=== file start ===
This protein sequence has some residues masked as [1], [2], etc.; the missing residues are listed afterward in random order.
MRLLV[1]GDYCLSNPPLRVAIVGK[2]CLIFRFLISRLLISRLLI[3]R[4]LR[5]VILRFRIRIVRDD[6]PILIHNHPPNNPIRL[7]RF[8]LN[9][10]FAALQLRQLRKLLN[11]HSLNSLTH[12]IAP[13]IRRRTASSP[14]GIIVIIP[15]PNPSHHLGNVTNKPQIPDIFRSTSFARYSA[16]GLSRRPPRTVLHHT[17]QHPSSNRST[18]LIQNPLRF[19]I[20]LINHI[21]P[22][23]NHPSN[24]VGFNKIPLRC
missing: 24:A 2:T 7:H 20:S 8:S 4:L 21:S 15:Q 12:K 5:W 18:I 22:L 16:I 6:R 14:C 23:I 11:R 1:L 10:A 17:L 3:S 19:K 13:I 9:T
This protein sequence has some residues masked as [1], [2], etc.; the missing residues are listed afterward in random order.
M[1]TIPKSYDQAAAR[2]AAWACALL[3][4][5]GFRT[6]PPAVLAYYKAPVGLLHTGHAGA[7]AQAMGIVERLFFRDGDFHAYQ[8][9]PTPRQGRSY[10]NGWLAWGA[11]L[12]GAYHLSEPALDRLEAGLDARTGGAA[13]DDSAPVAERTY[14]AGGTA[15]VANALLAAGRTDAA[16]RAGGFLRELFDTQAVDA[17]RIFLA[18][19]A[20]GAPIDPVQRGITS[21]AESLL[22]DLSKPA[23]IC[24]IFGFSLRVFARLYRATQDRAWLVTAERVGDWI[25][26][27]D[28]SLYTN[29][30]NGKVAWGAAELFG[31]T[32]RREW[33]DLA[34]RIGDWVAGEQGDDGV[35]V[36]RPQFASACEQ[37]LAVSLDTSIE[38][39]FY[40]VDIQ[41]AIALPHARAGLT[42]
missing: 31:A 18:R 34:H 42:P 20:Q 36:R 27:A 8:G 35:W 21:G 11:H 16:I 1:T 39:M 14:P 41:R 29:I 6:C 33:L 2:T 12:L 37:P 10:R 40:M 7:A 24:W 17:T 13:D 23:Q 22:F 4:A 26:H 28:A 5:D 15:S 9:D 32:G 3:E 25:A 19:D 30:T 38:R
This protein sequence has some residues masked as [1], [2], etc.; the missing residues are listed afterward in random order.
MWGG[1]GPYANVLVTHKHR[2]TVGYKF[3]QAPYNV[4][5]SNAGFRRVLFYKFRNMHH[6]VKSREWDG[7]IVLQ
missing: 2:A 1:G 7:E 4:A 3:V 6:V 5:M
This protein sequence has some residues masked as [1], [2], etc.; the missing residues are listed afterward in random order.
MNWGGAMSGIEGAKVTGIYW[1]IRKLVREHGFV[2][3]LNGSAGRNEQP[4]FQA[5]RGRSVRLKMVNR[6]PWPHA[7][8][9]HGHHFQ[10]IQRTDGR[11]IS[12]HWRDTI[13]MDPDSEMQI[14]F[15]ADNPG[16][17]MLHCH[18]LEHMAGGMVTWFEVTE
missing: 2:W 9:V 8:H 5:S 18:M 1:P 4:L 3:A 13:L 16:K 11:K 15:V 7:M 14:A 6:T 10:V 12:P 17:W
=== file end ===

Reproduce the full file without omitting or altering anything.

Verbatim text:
This protein sequence has some residues masked as [1], [2], etc.; the missing residues are listed afterward in random order.
MRLLV[1]GDYCLSNPPLRVAIVGK[2]CLIFRFLISRLLISRLLI[3]R[4]LR[5]VILRFRIRIVRDD[6]PILIHNHPPNNPIRL[7]RF[8]LN[9][10]FAALQLRQLRKLLN[11]HSLNSLTH[12]IAP[13]IRRRTASSP[14]GIIVIIP[15]PNPSHHLGNVTNKPQIPDIFRSTSFARYSA[16]GLSRRPPRTVLHHT[17]QHPSSNRST[18]LIQNPLRF[19]I[20]LINHI[21]P[22][23]NHPSN[24]VGFNKIPLRC
missing: 24:A 2:T 7:H 20:S 8:S 4:L 21:S 15:Q 12:K 5:W 18:I 22:L 16:I 6:R 14:C 23:I 11:R 1:L 10:A 17:L 3:S 19:K 13:I 9:T
This protein sequence has some residues masked as [1], [2], etc.; the missing residues are listed afterward in random order.
M[1]TIPKSYDQAAAR[2]AAWACALL[3][4][5]GFRT[6]PPAVLAYYKAPVGLLHTGHAGA[7]AQAMGIVERLFFRDGDFHAYQ[8][9]PTPRQGRSY[10]NGWLAWGA[11]L[12]GAYHLSEPALDRLEAGLDARTGGAA[13]DDSAPVAERTY[14]AGGTA[15]VANALLAAGRTDAA[16]RAGGFLRELFDTQAVDA[17]RIFLA[18][19]A[20]GAPIDPVQRGITS[21]AESLL[22]DLSKPA[23]IC[24]IFGFSLRVFARLYRATQDRAWLVTAERVGDWI[25][26][27]D[28]SLYTN[29][30]NGKVAWGAAELFG[31]T[32]RREW[33]DLA[34]RIGDWVAGEQGDDGV[35]V[36]RPQFASACEQ[37]LAVSLDTSIE[38][39]FY[40]VDIQ[41]AIALPHARAGLT[42]
missing: 31:A 18:R 34:H 42:P 20:Q 36:R 27:A 8:G 35:W 21:G 11:H 16:I 1:T 39:M 14:P 41:R 29:I 6:C 33:L 2:T 12:L 37:P 10:R 40:M 7:A 24:W 17:T 13:D 23:Q 22:F 4:A 26:H 28:A 5:D 15:S 9:D 32:G 3:E 25:A 19:D 30:T 38:R
This protein sequence has some residues masked as [1], [2], etc.; the missing residues are listed afterward in random order.
MWGG[1]GPYANVLVTHKHR[2]TVGYKF[3]QAPYNV[4][5]SNAGFRRVLFYKFRNMHH[6]VKSREWDG[7]IVLQ
missing: 2:A 1:G 7:E 4:A 3:V 6:V 5:M
This protein sequence has some residues masked as [1], [2], etc.; the missing residues are listed afterward in random order.
MNWGGAMSGIEGAKVTGIYW[1]IRKLVREHGFV[2][3]LNGSAGRNEQP[4]FQA[5]RGRSVRLKMVNR[6]PWPHA[7][8][9]HGHHFQ[10]IQRTDGR[11]IS[12]HWRDTI[13]MDPDSEMQI[14]F[15]ADNPG[16][17]MLHCH[18]LEHMAGGMVTWFEVTE
missing: 2:W 9:V 8:H 5:S 18:M 1:P 4:L 3:A 13:L 16:K 11:K 15:V 7:M 14:A 6:T 10:V 12:P 17:W